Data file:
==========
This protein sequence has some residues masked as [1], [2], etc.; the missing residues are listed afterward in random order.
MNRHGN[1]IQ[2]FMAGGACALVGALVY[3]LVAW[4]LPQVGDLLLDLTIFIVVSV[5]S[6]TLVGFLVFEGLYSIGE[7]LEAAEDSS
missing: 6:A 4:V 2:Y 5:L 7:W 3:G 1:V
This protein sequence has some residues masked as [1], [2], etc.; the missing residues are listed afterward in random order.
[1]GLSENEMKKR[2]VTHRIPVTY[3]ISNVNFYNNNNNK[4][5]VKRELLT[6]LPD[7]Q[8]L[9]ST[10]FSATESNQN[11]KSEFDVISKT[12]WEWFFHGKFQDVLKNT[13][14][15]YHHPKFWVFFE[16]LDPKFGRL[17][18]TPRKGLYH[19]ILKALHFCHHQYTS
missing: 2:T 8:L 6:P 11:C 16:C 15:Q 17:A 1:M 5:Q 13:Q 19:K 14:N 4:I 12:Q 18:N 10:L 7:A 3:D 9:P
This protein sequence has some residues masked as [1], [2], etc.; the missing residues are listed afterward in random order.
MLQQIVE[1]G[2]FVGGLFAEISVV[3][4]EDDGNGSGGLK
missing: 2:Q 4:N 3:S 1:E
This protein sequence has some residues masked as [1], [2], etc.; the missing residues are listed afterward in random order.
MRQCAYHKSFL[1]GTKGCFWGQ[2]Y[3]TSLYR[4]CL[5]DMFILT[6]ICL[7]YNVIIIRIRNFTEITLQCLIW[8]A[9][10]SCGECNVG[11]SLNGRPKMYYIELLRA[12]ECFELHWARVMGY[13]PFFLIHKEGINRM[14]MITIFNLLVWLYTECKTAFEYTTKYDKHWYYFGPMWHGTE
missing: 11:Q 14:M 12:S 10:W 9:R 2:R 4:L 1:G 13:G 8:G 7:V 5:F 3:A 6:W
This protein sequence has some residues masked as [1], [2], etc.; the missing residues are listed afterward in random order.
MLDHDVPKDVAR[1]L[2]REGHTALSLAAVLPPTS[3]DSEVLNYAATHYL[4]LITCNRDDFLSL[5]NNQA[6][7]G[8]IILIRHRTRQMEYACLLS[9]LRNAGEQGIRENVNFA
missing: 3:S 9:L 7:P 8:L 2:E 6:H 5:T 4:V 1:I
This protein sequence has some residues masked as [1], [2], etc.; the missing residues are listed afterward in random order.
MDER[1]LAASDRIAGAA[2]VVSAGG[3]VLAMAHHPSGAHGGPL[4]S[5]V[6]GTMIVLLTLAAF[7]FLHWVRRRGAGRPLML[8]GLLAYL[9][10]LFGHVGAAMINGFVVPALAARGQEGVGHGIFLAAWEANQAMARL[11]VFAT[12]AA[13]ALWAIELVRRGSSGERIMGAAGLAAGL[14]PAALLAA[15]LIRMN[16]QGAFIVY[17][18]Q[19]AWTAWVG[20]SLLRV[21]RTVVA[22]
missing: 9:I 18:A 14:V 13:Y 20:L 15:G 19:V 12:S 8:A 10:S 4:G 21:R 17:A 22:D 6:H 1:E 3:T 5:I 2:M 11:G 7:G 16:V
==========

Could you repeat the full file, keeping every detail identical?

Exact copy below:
This protein sequence has some residues masked as [1], [2], etc.; the missing residues are listed afterward in random order.
MNRHGN[1]IQ[2]FMAGGACALVGALVY[3]LVAW[4]LPQVGDLLLDLTIFIVVSV[5]S[6]TLVGFLVFEGLYSIGE[7]LEAAEDSS
missing: 6:A 4:V 2:Y 5:L 7:W 3:G 1:V
This protein sequence has some residues masked as [1], [2], etc.; the missing residues are listed afterward in random order.
[1]GLSENEMKKR[2]VTHRIPVTY[3]ISNVNFYNNNNNK[4][5]VKRELLT[6]LPD[7]Q[8]L[9]ST[10]FSATESNQN[11]KSEFDVISKT[12]WEWFFHGKFQDVLKNT[13][14][15]YHHPKFWVFFE[16]LDPKFGRL[17][18]TPRKGLYH[19]ILKALHFCHHQYTS
missing: 2:T 8:L 6:P 11:C 16:C 15:Q 17:A 1:M 5:Q 13:Q 19:K 14:N 4:I 12:Q 18:N 10:L 7:A 3:D 9:P
This protein sequence has some residues masked as [1], [2], etc.; the missing residues are listed afterward in random order.
MLQQIVE[1]G[2]FVGGLFAEISVV[3][4]EDDGNGSGGLK
missing: 2:Q 4:N 3:S 1:E
This protein sequence has some residues masked as [1], [2], etc.; the missing residues are listed afterward in random order.
MRQCAYHKSFL[1]GTKGCFWGQ[2]Y[3]TSLYR[4]CL[5]DMFILT[6]ICL[7]YNVIIIRIRNFTEITLQCLIW[8]A[9][10]SCGECNVG[11]SLNGRPKMYYIELLRA[12]ECFELHWARVMGY[13]PFFLIHKEGINRM[14]MITIFNLLVWLYTECKTAFEYTTKYDKHWYYFGPMWHGTE
missing: 11:Q 14:M 12:S 10:W 9:R 2:R 4:L 1:G 13:G 8:G 7:V 5:F 3:A 6:W
This protein sequence has some residues masked as [1], [2], etc.; the missing residues are listed afterward in random order.
MLDHDVPKDVAR[1]L[2]REGHTALSLAAVLPPTS[3]DSEVLNYAATHYL[4]LITCNRDDFLSL[5]NNQA[6][7]G[8]IILIRHRTRQMEYACLLS[9]LRNAGEQGIRENVNFA
missing: 3:S 9:L 7:P 8:L 2:E 6:H 5:T 4:V 1:I
This protein sequence has some residues masked as [1], [2], etc.; the missing residues are listed afterward in random order.
MDER[1]LAASDRIAGAA[2]VVSAGG[3]VLAMAHHPSGAHGGPL[4]S[5]V[6]GTMIVLLTLAAF[7]FLHWVRRRGAGRPLML[8]GLLAYL[9][10]LFGHVGAAMINGFVVPALAARGQEGVGHGIFLAAWEANQAMARL[11]VFAT[12]AA[13]ALWAIELVRRGSSGERIMGAAGLAAGL[14]PAALLAA[15]LIRMN[16]QGAFIVY[17][18]Q[19]AWTAWVG[20]SLLRV[21]RTVVA[22]
missing: 9:I 18:A 14:V 13:Y 20:L 15:G 19:V 12:S 8:A 10:S 4:G 21:R 17:A 22:D 6:H 1:E 3:T 5:I 2:M 11:G 7:G 16:V